The Unexpected Ministry in Misunderstanding (Time to Eat.)

I never fessed up because I couldn’t do it. I couldn’t take away the meaning they’d assigned.

What I’d said was, “Five years ago today was the happiest day of my life. Today is the second happiest day of my life, because I can see how very much (emotional throat glitch) he was loved.”

From what I’ve been told, miss-hearings varied from, “how very much Jesus loved him,” to how very much Jesus loves us.”

Our United Methodist Church Pastor was one of the misunderstandees. His own throat-closing confession to an entire sanctuary of mostly unknown-to-him funeral attendees that the decision not to marry Jeff and me was the greatest regret of his ministry career, sealed my lips.

Shortly thereafter, the minister invited everyone to fellowship after the conclusion of the celebration of life for Jeffrey Korte. But, before the dismissing blessing, he also asked if there was anyone who hadn’t had a chance to speak but would like to now.

There was such a complete and awkward silence that if I hadn’t known there were people behind me, I wouldn’t have suspected anyone was there.

Then, it happened.

In a 100% Jeff moment, his picture leapt off the communion rail and tumbled over backwards. The people murmured, the tension broke, and Pastor David took it as a sign.

Paraphrasing, again, it was something that included ‘going’ and ‘eating’  like, “I think Jeff’s sayin’ it’s time to eat,” or “I guess Jeff’s ready to go eat.”

There was laughter and a blessing and then it was over. The funeral had officially ended.

I was advised to stay where I was for a few moments, because there were likely people who would not be joining us at the Masonic Hall who may want to have a word before they left.

So, I stood there, and said thank you and goodbye to some; hello and thank you to others. But, the only ones I remember were the four-in-a-row.

“It gives me great joy that you believe in our Lord and Savior.”

“Jesus was with you up there today and he will continue to be with you.”

“What a testimony to your faith! Jesus loves us -Hallelujah and Amen.”

“Your faith in Christ surpasses mine.”

Then, the witness.

Making our way to cross the church lot, the witness, my mother, spoke.

“You’re not going to become a minister, are you?”

Quote for the Week:

Blanked

And that’s where the details end. I’m not sure if my prior detail comes from having re-lived the sequence daily or twice for 13 years straight, unable to let it go.

Or maybe the lack of it from here forward is the indicator, where my mind blanked – the result of short-circuited overload.

The bits and pieces I recall are likely to be jumbled. So many things happened at once.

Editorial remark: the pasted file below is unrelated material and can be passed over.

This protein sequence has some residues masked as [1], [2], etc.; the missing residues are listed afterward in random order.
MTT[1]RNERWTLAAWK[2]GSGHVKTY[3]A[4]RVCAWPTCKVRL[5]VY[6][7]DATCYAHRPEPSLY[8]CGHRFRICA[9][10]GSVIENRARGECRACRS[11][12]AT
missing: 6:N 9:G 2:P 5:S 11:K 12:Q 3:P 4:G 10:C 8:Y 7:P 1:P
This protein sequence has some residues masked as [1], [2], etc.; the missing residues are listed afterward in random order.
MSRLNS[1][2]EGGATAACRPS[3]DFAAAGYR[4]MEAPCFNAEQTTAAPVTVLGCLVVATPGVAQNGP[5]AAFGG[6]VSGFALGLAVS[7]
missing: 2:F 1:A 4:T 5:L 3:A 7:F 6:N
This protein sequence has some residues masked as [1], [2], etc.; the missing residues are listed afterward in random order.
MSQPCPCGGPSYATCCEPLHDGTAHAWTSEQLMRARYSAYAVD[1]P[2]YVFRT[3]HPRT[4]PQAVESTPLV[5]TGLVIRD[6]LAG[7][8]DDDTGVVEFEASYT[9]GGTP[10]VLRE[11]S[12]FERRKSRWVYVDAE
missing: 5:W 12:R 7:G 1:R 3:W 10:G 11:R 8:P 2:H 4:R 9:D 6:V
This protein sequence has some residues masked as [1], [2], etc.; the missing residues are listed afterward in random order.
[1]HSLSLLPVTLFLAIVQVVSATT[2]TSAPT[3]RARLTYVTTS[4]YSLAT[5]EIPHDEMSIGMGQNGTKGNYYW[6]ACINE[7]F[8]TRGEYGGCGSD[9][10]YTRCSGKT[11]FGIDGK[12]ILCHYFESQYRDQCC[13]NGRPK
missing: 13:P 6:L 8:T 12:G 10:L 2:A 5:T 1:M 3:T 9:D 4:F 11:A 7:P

I don’t recall answering the door, but I was standing in the right place to maybe have. There was an officer inside, still on the threshold, asking me if there was anyone I could call to come be in the house with me.

“No one near here,” I said. I was thinking of Jeff’s family, my family. No one could be there immediately.

“A neighbor?” he offered. I thought about the couple across the street.

I don’t remember seeing any extra people arrive. I don’t recall them in the house. They must have been there, though, because, by that time, two police cars, a sheriff’s car, an ambulance were lined up.

When the officer returned, he told me that he’d woken my neighbors up and the man of the couple had burst into tears when he heard. He continued saying that my neighbor would be over in a little bit, once he got himself together. I don’t remember him arriving, but I know he was there.

I don’t know when I started making calls. I don’t recall being prompted. I’d been standing in the living room, close to the front door. Someone suggested I might want to sit down.

I can’t tell you which order they were in, but I made two phone calls from my seat on the couch.

I called my brother-in-law, who lived closest. My sister-in-law had answered the phone. He was at church with my niece and nephew. She’d been there to pick-up because she’d stayed home not feeling well.

I explained that Jeff was gone and the police were here and I needed him to know and to come. Immediately.

I suppose it could have waited until church was over. Nothing would have changed by then, but the urgency was real to me.

I phoned my mother to tell her Jeff was gone. I asked her to call my brothers. She offered a stunning excuse for not immediately coming. The call ended with an implied you’re-on-your-own request to just let her know when the funeral was and she would be there.

Quote for the Week: 2019 11 12 reaching the point of blank jakorte